The Virginia Civil Rights Memorial sits on the grounds of Capitol Square in Richmond VA and commemorates the protests which helped bring about school desegregation in the state.
Unveiled in 2008 this $2.8 memorial was designed by Stanley Bleifield.
From the Richmond Times-Dispatch: “A Commonwealth once synonymous with defiance of court-ordered school integration celebrated the latest symbol of its often-difficult embrace of equality with the Virginia Civil Rights Memorial in 2008.
It represents a key moment in the history of the civil-rights movement in Virginia.
The statue spotlights the African-American students in rural Prince Edward County whose 1951 walkout to protest their run-down school led to a lawsuit that was folded into the challenge that triggered the 1954 Brown vs. the Board of Education decision by the U.S. Supreme Court banning segregated public schools.
Among the figures in the memorial is Oliver W. Hill Sr. holding a rumpled legal brief aloft as he stands shoulder to shoulder with law partner Spottswood W. Robinson III. They took on the case of the Prince Edward County students who protested the shabby condition of their school.
Barbara Johns was the one who called the school strike in 1951 and she is a key figure in the sculpture. Her statement “it seemed like reaching for the moon” is boldly featured.
The student protests garnered support from the local community, benefiting from the moral leadership of the Rev. L. Francis Griffin, known as the “Fighting Preacher” and is also featured in the memorial.”
The article seemed, in my opinion, to gloss over some of the reasons for the strike, here is a very, very short elaboration of the situation. R.R. Moton High School, an all-black high school in Farmville, Virginia, founded in 1923, suffered from terrible conditions due to underfunding. The school did not have a gymnasium, cafeteria or teachers’ restrooms. Teachers and students did not have desks or blackboards, and due to overcrowding, some students had to take classes in an immobilized, decrepit school bus parked outside the main school building. The school’s requests for additional funds were denied by the all-white school board.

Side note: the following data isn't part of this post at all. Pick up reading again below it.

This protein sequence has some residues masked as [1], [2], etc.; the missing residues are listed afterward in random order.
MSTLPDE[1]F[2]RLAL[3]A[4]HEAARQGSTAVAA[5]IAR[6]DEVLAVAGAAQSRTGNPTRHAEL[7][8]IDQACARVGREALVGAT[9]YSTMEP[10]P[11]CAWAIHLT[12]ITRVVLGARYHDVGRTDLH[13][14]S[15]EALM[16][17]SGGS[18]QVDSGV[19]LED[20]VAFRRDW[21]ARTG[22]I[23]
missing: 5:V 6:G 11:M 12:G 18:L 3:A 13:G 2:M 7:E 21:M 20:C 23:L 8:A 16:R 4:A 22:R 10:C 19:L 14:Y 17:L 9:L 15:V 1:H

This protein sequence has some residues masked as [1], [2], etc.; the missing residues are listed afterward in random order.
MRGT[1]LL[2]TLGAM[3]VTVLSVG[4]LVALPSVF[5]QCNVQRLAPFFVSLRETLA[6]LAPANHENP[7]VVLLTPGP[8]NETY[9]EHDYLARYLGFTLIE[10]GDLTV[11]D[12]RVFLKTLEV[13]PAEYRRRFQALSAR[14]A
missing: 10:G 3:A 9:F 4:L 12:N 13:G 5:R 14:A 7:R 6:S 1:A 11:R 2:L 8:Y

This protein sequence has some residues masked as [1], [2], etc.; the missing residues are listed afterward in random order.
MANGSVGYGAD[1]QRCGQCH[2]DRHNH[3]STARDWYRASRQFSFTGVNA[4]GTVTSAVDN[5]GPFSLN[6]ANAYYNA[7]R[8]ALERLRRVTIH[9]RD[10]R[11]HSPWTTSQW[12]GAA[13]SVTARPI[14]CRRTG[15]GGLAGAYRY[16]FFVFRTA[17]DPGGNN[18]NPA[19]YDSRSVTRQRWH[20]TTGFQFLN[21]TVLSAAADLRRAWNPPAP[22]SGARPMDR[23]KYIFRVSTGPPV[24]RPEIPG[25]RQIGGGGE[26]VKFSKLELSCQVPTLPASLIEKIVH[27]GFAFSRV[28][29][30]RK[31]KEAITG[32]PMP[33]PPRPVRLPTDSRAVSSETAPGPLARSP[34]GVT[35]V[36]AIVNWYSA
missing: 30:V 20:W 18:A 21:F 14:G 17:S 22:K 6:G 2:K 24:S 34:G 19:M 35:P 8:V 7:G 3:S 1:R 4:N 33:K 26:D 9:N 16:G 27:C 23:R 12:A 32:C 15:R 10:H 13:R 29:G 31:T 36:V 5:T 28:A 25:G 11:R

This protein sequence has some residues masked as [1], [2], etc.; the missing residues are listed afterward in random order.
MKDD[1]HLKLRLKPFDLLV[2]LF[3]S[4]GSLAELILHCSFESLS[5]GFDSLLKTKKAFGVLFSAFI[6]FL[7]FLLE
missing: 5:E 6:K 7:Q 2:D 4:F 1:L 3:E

American Sculptor Stanley Bleifeld (1924 – 2011) was born in Brooklyn, New York, Bleifeld’s many awards included: Sculptor of the Year in Pietrasanta and the World, in 2004, the Henry Hering Memorial Medal of the National Sculpture Society, (he was president of the Society from 1991 to 1993), the Medal of Liberty from the American Civil Liberties Union, the Shikler Award from National Academy of Design, and many others.
He was a National Academician in Sculpture, and was an active member of the National Academy of Design, helping to set policy for the organization.
Regular readers of this blog will recognize one of his statues in San Francisco, The Lone Sailor